However, Goldman's proposal was not accepted by the Greek side. A few days later, Fitch downgrades Greece from A to A-, leading the country out of the top rating category. At the same time, stocks of the National Bank of Greece were sold massively in the NY stock market, as well as, subsequently, to the Athens stock market leading general index to a significant fall. At the same time, the price of Greek bonds was falling, the price of Greek CDS and interest was rising, as well as the cost of lending for Greece.
During the first days of November, a team of Goldman Sachs arrived in Athens to persuade the Greek side change its mind and close a new deal of financial lending, according to which the Bank of China would be involved in lending Greece, gaining some share in the National Bank of Greece and in the Greek Organization of Railroads, as a return.
While the negotiations were in process, the stock price of National Bank of Greece was rising in NY and Athens stock markets. At the same time, the pressure on Greek bonds and CDS stopped. Eventually, negotiations were not successful, as the Greek side rejected Goldman's proposal for good.
Nearly the next day of this rejection, massive stock selling of the National Bank of Greece was recorded again in NY stock market, as well as stocks of the big Greek banks Alpha and Eurobank, and finally, stocks of the whole Greek banking sector. Prices of the Greek bonds rapidly dropped while Greek CDS and loan interest were rising rapidly, bringing Greece closer to default, as it was more and more difficult to re-fund her debt.
On December 12, Fitch downgrades Greece further, rating the country with BBB+, while announced that further downgrades are possible. S&P with Moodys followed, downgrading Greece during December. The result was a massive selling of Greek bonds and skyrocketing of country's lending cost.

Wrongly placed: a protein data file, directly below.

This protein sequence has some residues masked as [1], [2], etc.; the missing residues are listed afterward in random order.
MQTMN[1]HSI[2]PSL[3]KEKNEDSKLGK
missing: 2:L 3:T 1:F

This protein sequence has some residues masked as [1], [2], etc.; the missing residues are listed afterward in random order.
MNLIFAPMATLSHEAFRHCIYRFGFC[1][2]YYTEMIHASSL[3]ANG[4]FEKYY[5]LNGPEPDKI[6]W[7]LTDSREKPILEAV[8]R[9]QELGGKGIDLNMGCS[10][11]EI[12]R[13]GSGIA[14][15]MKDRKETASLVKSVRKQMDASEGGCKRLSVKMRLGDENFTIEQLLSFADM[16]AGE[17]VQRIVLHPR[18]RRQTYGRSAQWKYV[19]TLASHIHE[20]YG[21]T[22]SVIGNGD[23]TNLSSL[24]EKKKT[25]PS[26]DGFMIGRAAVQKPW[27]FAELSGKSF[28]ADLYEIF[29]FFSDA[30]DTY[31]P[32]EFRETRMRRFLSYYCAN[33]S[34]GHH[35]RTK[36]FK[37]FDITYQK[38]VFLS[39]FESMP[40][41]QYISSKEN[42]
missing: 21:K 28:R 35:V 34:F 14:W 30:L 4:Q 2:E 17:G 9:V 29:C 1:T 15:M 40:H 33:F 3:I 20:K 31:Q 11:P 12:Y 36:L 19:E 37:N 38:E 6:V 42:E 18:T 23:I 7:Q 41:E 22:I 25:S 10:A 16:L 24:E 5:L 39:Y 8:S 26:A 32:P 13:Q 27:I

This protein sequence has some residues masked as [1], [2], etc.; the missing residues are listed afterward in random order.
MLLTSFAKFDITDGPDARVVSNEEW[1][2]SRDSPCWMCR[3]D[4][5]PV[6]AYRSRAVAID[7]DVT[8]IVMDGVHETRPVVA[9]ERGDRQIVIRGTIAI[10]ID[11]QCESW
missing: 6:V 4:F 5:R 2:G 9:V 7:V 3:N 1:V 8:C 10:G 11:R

This means that, for at least 10 years there was no problem with interest, despite that everyone knew the real deficit figure, but the problem suddenly appeared in 2009 when, "accidentally", the Greek government rejected Goldman Sachs' proposal for a new "financial product". Within a short time, rating agencies downgraded Greece skyrocketing her lending cost.
In other words, as long as Greece was playing the game of Goldman Sachs, giving economic benefits inside the Greek territory, there was no problem with lending. When the new government stopped giving such benefits, probably because no one knew where would lead in the future, international banksters-speculators mobilized every mean that they had (rating agencies, media etc.), in order to show who is the boss and that there is no way for the country to avoid default, except of playing with their rules.
Since the beginning of the crisis, mainstream media tried to downgrade the significance of this story and put the blame for default exclusively to the "corrupted" public servants, labor unions and generally "lazy" Greeks who lived beyond their means.
Propaganda continues even today, despite the ongoing failed policies that ruined country and led millions of Greeks to poverty, and peaks every time that the lenders are about to impose new destructive measures, while the systemic mouthpieces often call such stories as "conspiracy theories".